In a new study published by AHA Journals, one specific type of nut was found to drastically reduce the risk of dying from cardiovascular diseases—or, in fact, from any cause.
Furthermore, it is widely available, inexpensive, and delicious.
Weirdly, another type of nut that was tested in the same study had absolutely no effect.
Over the years, several studies have suggested that nuts are heart-healthy.
To test this theory, a research team examined data from two previous clinical trials that involved diabetics, especially those who were thought to be susceptible to cardiovascular diseases.
The volunteers filled out surveys describing their diet, with a particular focus on their consumption of tree nuts and peanuts, which are different types of food since a peanut is actually a bean that grows under the ground.
The results were dramatic.
Those who ate five or more servings of tree nuts per month were 17% less likely to develop heart disease. What’s more, they had a 34% lower risk of cardiovascular death and a 31% lower risk of premature death from all causes.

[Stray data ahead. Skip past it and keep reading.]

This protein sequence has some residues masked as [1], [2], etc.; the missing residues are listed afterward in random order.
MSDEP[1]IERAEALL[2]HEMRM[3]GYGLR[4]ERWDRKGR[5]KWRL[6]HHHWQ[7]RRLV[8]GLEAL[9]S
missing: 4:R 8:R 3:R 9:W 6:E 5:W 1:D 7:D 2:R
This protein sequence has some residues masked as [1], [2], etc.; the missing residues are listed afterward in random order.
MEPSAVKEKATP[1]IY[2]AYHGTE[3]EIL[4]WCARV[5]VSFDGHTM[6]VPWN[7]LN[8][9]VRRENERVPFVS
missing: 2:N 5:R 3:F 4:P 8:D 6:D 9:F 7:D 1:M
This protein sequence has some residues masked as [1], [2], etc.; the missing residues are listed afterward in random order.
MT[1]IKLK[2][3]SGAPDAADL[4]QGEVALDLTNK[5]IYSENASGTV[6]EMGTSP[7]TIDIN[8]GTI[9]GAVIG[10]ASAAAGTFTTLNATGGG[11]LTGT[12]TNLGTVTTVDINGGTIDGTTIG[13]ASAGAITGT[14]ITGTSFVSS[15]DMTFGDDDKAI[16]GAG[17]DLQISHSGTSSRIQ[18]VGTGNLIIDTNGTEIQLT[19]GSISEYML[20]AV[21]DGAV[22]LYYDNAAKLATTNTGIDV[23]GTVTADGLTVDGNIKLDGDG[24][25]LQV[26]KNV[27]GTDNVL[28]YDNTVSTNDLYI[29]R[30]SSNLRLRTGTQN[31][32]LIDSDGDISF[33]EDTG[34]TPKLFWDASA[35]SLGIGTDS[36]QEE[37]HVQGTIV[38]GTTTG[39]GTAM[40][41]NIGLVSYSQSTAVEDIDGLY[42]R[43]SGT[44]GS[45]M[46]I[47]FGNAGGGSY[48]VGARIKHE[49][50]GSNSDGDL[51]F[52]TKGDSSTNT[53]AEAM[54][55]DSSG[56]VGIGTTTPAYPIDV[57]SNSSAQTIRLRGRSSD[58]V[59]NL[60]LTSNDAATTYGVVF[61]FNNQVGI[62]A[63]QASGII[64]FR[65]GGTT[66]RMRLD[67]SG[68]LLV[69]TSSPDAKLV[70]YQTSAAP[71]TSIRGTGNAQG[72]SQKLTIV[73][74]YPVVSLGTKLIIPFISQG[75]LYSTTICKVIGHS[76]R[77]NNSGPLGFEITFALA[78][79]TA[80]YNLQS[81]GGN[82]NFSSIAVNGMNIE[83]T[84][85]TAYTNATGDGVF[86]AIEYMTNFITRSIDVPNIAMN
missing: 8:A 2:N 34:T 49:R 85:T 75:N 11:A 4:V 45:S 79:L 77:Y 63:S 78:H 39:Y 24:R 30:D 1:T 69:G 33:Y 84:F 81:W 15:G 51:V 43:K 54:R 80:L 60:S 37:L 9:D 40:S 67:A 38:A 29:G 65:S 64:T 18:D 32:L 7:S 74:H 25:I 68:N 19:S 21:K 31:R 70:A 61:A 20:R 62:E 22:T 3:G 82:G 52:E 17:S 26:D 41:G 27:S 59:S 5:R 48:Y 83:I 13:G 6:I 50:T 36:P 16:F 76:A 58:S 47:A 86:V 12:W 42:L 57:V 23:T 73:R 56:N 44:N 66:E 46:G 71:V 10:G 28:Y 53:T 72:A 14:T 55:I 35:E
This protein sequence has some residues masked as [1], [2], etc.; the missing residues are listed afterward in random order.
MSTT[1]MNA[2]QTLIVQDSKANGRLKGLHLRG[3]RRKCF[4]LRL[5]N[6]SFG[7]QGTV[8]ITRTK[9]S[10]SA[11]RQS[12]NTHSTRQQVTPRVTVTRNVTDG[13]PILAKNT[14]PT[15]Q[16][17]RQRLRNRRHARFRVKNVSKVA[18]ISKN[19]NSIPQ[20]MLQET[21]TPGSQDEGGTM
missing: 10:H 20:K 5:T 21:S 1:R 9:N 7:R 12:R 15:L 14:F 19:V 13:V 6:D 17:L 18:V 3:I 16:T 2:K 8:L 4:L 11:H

While other factors such as gender, weight, and smoking tobacco did play a role, all groups were found to benefit from nuts.
Those who increased their nut consumption after being diagnosed with diabetes experienced an 11% decline in their risk of heart disease and decreased their chances of dying from the condition by 25%. The odds of staying heart-healthy improved by 6% with each additional serving (28 grams, or about one handful).
The diabetics who ate peanuts, however, did not have the same outcomes as those who binged on walnuts, almonds, cashews, pistachios, hazelnuts, Brazil nuts, pecans, macadamia nuts, and pine nuts. In fact, the researchers pointed out that most of the nutrients and antioxidants were found in the nuts’ skins.
But if your cholesterol is out of control, eating tree nuts may not be enough.
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